Henry Pachter's biography

Henry Pachter's biography

Three years ago, I wrote about Henry Pachter, the emigre historian, whom I surmised was a descendant of the Tiegenhof Paechter family. Now I know much more. 

He was born in Berlin in 1907 as Heinz Maximillian Paechter, the son of Emil Paechter and Helene Streisand. Emil Paechter, called Fritz, ran a book printing business in Berlin. He was born in Tiegenhof, the son of Meyer Paechter, one of the original five siblings. 

For a recap of Henry Pachter's life, we can rely on the biographical sketch from the finding aid for The Henry M. Pachter Papers, which are held at SUNY Albany's special collections and archive.

Henry M. Pachter was born Heinz Maximilian Paechter on January 22, 1907 in Berlin, Germany. With the exception of a year at the University of Freiburg im Breisgau, Pachter received his formal education in Berlin and graduated from the University of Berlin in 1930, with a degree in history.

During his early years, Pachter became involved in the German youth movement and was a member of Der schwarze Haufen, but his socialist leanings soon led him to become disenchanted with the elitist nature of the group. By December of 1933, his association with socialist youth groups as well as publications in an underground leftist weekly, forced him to emigrate to the safety of Paris, where he remained for the next seven years. His future wife, Hedwig Rösler, whom he had met in 1928 in Berlin, joined Pachter in Paris in 1936. In France, Pachter became as a member of the Universitaire Populaire, often wrote under the pseudonym of Henri Rabasseire ( Espagne Creuset Politique, 1938), and continued his association with both French and Spanish socialists. In September 1939, Pachter was interned in France, and began efforts to immigrate to the United States. Finally, having married Hedwig in 1940, they fled over the Pyrenees into Spain and eventually sailed from Portugal, arriving together in New York in April 1941.

Pachter quickly set about mastering the English language. During the early years in the United States Pachter worked as a consultant for both the Office of War Information (OWI) and the Office of Strategic Services (OSS), while still publishing articles in German as a U.S. correspondent for German newspapers and magazines, including the Deutsche Zeitung, Der Monat and Die Weltwoche. In 1945, he became editor of Economic Trends, where he continued until 1950.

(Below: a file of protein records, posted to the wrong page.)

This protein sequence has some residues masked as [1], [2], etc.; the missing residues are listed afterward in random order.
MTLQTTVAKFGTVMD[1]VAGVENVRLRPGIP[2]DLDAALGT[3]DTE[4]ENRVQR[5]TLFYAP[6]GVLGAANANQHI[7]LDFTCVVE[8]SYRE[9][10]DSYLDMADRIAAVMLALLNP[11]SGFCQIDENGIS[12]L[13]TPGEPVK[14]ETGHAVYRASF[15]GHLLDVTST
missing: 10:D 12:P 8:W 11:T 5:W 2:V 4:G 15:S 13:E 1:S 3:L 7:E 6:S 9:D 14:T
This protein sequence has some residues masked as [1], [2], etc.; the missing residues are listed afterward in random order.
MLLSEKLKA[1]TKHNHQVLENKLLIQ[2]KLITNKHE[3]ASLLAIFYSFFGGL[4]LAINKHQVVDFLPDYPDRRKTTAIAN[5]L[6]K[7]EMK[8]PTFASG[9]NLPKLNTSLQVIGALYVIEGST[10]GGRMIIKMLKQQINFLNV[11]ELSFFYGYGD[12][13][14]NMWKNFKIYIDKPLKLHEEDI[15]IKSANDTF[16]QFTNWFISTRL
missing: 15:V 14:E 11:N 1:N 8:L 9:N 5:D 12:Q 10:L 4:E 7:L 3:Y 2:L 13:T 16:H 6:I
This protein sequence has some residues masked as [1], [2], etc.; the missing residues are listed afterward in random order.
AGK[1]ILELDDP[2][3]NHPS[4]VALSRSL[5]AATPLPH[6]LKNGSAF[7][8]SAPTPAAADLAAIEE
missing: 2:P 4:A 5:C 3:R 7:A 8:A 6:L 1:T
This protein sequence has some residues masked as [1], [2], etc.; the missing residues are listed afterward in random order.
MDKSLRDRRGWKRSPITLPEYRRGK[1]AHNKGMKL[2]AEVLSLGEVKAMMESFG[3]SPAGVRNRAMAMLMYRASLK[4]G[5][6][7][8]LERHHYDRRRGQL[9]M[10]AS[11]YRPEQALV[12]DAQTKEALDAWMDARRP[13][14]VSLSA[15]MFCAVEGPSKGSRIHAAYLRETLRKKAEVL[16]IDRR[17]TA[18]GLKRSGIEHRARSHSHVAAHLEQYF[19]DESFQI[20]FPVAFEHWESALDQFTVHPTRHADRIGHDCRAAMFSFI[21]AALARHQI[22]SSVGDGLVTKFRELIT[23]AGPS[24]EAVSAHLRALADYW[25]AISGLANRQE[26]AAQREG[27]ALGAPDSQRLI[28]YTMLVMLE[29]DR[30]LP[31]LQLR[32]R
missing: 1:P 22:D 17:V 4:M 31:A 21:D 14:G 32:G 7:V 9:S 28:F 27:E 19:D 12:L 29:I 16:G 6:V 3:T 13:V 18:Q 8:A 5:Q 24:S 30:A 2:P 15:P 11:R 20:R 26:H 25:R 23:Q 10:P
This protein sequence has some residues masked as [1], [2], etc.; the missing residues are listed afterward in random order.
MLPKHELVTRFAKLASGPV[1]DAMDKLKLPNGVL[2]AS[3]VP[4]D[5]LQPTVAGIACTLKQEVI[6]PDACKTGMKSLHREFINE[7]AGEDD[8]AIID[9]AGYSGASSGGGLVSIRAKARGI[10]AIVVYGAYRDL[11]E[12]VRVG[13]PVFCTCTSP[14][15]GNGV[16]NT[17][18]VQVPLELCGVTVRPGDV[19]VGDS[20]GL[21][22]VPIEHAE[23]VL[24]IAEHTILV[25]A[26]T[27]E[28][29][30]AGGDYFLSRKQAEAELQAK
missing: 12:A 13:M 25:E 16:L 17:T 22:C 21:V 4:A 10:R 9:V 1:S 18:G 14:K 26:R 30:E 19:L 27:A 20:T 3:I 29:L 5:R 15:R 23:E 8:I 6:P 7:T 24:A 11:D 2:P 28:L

In 1952, Pachter joined the History Department of the New School for Social Research as a lecturer, rose to professor and eventually chairman of the department. Pachter remained at the New School until 1967, and even served from 1963-1964 as acting director. In later years, Pachter also taught courses at Columbia University, the City College of the City University of New York and at Rutgers University in New Jersey.

Over the years, Pachter published hundreds of essays, as well as several full-length works on a broad range of subjects in history, economics and the social sciences. His main interest, as a proclaimed liberal social democrat and an avid anti-communist, was in explaining the meaning of socialism, in defense of the morality of socialism.

Henry Pachter died in New York on December 10, 1980.

Henry and Hedwig had a daughter, Renee Vera Pachter, who was born in 1943. She has made her own interesting path and is still living and active. I'll tell you more about her coming up.